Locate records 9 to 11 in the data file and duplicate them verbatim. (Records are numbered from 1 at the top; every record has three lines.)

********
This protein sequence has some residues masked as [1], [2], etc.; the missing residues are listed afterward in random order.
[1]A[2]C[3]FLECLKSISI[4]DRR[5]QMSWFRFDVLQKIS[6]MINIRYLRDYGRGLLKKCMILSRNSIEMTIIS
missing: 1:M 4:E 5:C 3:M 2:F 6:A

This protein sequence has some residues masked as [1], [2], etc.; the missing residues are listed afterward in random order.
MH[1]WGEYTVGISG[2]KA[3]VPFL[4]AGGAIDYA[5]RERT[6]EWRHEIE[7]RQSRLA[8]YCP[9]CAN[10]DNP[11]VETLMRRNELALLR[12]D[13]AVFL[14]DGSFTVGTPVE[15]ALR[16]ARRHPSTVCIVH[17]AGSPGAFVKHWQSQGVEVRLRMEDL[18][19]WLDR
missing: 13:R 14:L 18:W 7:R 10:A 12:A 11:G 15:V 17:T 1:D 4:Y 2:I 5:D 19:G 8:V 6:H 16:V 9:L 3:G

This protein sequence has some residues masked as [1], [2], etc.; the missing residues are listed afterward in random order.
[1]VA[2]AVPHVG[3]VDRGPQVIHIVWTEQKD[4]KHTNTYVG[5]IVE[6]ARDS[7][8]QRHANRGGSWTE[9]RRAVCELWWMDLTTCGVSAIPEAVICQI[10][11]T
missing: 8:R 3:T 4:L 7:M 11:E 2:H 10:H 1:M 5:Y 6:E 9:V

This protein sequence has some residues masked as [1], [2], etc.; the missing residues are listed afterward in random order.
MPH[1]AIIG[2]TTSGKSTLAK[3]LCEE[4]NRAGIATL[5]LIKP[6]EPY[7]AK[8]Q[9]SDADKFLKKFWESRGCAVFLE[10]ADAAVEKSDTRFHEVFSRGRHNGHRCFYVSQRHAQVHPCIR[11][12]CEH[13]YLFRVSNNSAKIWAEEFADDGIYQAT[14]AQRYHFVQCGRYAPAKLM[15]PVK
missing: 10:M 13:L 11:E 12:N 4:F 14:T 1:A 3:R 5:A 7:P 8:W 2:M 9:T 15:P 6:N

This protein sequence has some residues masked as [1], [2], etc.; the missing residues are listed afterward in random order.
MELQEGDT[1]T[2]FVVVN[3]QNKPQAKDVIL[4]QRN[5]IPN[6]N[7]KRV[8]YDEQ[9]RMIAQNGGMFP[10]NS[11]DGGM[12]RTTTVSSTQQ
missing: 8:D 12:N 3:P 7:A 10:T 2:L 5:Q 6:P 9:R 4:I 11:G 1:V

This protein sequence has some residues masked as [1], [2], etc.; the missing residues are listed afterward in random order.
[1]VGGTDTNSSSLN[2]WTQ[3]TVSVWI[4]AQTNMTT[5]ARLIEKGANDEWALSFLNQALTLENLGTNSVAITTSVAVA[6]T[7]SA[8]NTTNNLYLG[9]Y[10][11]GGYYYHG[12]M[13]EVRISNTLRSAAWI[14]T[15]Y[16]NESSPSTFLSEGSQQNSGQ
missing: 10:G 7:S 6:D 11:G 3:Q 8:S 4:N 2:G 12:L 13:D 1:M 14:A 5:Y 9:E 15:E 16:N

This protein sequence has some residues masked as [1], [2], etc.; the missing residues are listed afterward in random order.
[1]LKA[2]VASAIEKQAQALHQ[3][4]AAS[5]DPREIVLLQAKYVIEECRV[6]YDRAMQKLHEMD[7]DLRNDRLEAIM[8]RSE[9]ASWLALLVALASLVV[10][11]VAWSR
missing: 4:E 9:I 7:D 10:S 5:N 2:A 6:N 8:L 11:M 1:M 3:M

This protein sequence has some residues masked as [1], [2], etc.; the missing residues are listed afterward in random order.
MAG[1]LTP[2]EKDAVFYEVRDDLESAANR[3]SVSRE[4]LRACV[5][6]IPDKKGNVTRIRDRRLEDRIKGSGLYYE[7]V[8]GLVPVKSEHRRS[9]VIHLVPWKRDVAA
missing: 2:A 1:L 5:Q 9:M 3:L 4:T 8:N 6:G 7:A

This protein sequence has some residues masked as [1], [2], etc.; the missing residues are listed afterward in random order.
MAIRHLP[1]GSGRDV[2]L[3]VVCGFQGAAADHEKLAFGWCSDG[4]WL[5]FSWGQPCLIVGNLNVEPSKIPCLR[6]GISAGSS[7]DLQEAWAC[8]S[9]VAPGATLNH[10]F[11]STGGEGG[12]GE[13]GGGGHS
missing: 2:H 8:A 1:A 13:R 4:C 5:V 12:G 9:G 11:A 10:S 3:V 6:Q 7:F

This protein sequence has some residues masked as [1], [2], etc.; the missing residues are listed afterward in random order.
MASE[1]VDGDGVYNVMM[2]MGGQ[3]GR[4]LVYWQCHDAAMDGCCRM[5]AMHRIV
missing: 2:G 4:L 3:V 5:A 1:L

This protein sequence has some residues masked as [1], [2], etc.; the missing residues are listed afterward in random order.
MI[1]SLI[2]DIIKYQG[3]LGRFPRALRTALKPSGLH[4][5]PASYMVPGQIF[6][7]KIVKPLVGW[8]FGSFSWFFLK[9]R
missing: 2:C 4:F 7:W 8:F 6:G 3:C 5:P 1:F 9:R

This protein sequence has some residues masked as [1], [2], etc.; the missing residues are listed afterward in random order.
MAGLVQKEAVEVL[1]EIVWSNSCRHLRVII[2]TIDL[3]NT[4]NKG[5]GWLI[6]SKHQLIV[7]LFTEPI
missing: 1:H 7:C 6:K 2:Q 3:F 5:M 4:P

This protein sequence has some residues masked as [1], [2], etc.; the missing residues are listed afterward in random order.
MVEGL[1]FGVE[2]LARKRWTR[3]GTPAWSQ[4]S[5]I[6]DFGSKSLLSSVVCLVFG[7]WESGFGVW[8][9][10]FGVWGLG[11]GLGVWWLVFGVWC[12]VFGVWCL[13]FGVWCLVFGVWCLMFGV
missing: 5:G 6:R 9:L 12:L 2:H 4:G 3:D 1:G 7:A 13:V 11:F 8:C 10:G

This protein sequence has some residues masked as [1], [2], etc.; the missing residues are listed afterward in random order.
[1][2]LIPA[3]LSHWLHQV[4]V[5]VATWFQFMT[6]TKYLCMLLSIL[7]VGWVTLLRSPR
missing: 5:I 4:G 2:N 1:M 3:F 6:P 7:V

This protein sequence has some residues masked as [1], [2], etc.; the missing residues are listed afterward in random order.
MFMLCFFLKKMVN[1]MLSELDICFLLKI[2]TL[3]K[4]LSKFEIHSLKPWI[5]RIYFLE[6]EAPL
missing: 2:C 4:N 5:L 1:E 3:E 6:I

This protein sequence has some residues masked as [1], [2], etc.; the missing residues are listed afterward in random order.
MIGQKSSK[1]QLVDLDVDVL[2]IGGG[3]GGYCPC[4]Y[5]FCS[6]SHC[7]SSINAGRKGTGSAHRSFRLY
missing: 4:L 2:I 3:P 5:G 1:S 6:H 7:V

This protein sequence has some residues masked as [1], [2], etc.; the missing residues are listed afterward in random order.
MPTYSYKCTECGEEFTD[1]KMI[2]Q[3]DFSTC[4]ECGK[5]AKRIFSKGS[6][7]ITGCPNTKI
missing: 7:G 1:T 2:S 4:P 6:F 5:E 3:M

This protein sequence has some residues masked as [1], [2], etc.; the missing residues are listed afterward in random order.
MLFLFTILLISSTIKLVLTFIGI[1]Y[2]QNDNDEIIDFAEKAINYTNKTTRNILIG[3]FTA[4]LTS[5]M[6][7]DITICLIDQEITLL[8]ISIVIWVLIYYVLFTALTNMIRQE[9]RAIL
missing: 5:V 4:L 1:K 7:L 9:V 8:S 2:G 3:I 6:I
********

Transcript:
This protein sequence has some residues masked as [1], [2], etc.; the missing residues are listed afterward in random order.
MAIRHLP[1]GSGRDV[2]L[3]VVCGFQGAAADHEKLAFGWCSDG[4]WL[5]FSWGQPCLIVGNLNVEPSKIPCLR[6]GISAGSS[7]DLQEAWAC[8]S[9]VAPGATLNH[10]F[11]STGGEGG[12]GE[13]GGGGHS
missing: 2:H 8:A 1:A 13:R 4:C 5:V 12:G 9:G 11:A 10:S 3:V 6:Q 7:F

This protein sequence has some residues masked as [1], [2], etc.; the missing residues are listed afterward in random order.
MASE[1]VDGDGVYNVMM[2]MGGQ[3]GR[4]LVYWQCHDAAMDGCCRM[5]AMHRIV
missing: 2:G 4:L 3:V 5:A 1:L

This protein sequence has some residues masked as [1], [2], etc.; the missing residues are listed afterward in random order.
MI[1]SLI[2]DIIKYQG[3]LGRFPRALRTALKPSGLH[4][5]PASYMVPGQIF[6][7]KIVKPLVGW[8]FGSFSWFFLK[9]R
missing: 2:C 4:F 7:W 8:F 6:G 3:C 5:P 1:F 9:R